I also had Wi-Fi enabled (a live connection with my router), Bluetooth ‘ON’ (Fedora turned it ON automatically) and had disabled update manager to avoid memory usage ‘spikes’. Below is the graph.
As you can see, Fedora used about 70.1 MiB (20% roughly) more memory.
So what are the causes ?
Well, I cannot point out all the reasons, but Fedora does comes with a strong emphasis on security, hence a dynamic firewall called ‘FirewallD’ comes enabled by default and its daemon uses around 17.6 MiB, an event logger for ‘systemd’ (‘init daemon’ -- the first process that initiates the OS’s boot process, Ubuntu uses one of its own called ‘Upstart’) called ‘systemd-journald’ (16-17 MiB), and a few other services which are not present in Ubuntu.
Also, the ‘dhclient’ (DHCP configurator) in Fedora 19 takes around 15-16 MiB where in Ubuntu 13.04 it only takes about 3.7 MiB. That said, ‘Xorg’ server consumed around 31-32 MiB in Ubuntu where it only used about 13-14 MiB (initially of course) in Fedora 19.
Nevertheless, at the end, Fedora consumed a bit more memory.
CPU Usage at Idle
I also measured the CPU consumption when the system is idling, and for longer periods (20 -- 30 seconds), no app waked-up the CPU, which is how it should be. Excellent!.
However, like always, the buggy Gnome System Monitor kept consuming around 6-7 % CPU cycles, which I would not hold against Fedora, as it is a Gnome’s bug, so to speak.
Power consumption at Idle
I used ‘powerstat’ tool for measuring the power consumption when the computer was idling (Wi-Fi turned ON, Bluetooth OFF, brightness set to max). This tool takes 47 samples (each consisting power usage data for a period of 10 seconds) and came up with the below graph.
Ubuntu 13.04 was 5.7% more energy efficient than Fedora 19 was. Please remember that, as far as I know, while taking those measurements, both Fedora 19 and Ubuntu 13.04 were under pretty much the same conditions.
So what made the difference ?
I do not know for sure. However, I know for a fact that Ubuntu developers have been adding subtle tweaks for reducing the power consumption and makes a good use of ‘pm-utils’ for achieving most of that, though Fedora dose not use it, so it could be just that.
I ran my ‘usual’ test for testing the system responsiveness.
While a file was being copied (about 1.5 GB) within two folder of ‘Home’, I searched and opened Firefox, LibreOffice Writer, Calculator, Gedit, Settings window, double click on a video to play it through VLC, Shotwell photo manager, Firewall configurator, Terminal window etc.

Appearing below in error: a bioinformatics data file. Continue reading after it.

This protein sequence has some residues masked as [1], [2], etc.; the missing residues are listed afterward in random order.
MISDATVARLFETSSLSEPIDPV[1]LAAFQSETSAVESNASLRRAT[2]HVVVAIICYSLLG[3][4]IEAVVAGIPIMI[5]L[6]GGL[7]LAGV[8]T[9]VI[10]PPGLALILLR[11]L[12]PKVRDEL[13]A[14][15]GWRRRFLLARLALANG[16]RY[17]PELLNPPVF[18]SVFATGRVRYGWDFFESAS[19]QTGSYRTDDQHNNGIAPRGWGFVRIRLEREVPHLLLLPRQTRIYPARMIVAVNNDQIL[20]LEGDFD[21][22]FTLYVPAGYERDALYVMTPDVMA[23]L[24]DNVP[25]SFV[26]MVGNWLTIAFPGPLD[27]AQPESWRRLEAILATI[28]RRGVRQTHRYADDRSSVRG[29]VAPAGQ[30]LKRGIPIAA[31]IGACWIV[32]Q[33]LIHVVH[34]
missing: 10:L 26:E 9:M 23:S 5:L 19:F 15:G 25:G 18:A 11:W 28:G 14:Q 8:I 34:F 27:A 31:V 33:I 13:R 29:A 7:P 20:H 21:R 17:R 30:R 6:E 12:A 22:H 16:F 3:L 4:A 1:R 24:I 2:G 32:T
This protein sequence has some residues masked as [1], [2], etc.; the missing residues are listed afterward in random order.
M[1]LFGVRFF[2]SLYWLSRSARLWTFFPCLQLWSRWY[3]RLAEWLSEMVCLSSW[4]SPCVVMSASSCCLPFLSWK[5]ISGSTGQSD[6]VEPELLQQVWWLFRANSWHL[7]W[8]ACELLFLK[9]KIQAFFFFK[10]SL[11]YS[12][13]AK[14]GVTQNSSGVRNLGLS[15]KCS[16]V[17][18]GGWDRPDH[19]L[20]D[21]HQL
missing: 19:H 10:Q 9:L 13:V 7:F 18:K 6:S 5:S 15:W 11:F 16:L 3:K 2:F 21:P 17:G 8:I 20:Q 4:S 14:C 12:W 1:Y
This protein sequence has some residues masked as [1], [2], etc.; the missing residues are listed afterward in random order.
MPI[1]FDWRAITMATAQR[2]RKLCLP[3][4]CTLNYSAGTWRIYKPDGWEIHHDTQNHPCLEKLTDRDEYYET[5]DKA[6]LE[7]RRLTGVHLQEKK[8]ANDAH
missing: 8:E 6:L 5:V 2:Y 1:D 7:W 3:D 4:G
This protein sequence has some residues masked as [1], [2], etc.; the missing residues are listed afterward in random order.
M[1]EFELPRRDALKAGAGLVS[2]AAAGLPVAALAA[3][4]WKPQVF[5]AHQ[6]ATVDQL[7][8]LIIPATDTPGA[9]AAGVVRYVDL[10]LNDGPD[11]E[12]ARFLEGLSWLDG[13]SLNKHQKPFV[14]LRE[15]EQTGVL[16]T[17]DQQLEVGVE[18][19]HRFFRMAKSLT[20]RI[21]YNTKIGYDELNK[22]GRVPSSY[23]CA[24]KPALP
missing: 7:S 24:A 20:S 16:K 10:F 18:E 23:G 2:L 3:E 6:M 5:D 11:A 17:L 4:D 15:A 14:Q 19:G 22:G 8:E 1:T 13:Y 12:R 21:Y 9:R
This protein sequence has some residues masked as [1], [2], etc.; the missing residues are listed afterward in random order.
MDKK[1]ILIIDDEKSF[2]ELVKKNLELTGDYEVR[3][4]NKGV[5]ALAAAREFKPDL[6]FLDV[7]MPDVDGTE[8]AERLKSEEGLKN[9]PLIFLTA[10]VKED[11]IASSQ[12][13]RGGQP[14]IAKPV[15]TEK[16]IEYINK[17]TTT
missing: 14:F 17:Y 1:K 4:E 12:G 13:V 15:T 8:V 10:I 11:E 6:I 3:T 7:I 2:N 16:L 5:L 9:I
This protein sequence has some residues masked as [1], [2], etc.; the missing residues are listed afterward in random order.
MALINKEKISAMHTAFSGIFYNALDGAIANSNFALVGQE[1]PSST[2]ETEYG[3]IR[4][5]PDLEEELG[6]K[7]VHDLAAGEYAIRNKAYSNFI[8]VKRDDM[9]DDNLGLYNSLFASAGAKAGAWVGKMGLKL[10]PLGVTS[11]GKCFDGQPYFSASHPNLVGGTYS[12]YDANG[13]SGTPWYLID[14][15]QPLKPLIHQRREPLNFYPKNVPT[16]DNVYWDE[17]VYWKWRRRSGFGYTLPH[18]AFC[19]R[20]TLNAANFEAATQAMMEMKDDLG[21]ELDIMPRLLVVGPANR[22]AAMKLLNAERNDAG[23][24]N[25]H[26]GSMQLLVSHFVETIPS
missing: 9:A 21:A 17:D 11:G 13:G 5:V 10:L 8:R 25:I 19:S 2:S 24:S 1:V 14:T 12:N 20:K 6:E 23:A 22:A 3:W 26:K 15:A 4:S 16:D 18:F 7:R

Note: Fedora does not come with any proprietary software, including audio/video codecs, so I had to install VLC manually.
So how did it go ?
It went really well!!. After putting the system through all that, only once for about 2-3 seconds, the system kind felt stuck. Other than that, it was amazingly responsive (the apps kept opening from background and no ‘funny’ mouse movements 😀 ).
VLC even kept playing the multimedia file without any lag in the audio output (even when the OS seemed stuck for those 2/3 seconds), video playback got affected by very, very little, I mean how cool is that! ?
So I would say that the responsiveness was actually better than what I experienced under Ubuntu 13.04.
Hardware and ACPI issues
As usual, the fingerprint reader was not recognized (it does not work in GNU/Linux), but all the rest of the hardware were recognized and configured correctly.
‘Sleep’ function also worked without any issues and had no problems upon ‘Waking-up’ (such as Bluetooth being turned ‘ON’, although Fedora always turned it ‘ON’ upon each reboot) as well.
Fedora 19 was also pretty fast while shutting down when compared to its previous versions (and many other distributions), although Ubuntu 13.04 was still 46% faster.
However, Ubuntu 13.04 sometimes gets stuck while shutting down, where Fedora 19 had no problems whatsoever, excellent!.
This is pretty much all I have to say about Fedora 19 right now, so let me wrap this up quickly.
Few Final Words …
If you are looking for a GNU/Linux distribution that puts a very strong empathize on ‘GNU’ philosophy, that gives a beautiful, virgin, GnomeShell desktop (it has other desktops based separate disc images) and willing to go through a slight hassle while installing ‘proprietary codecs’, then Fedora 19, unlike its predecessors, is a very stable and a responsive OS that is well worth trying.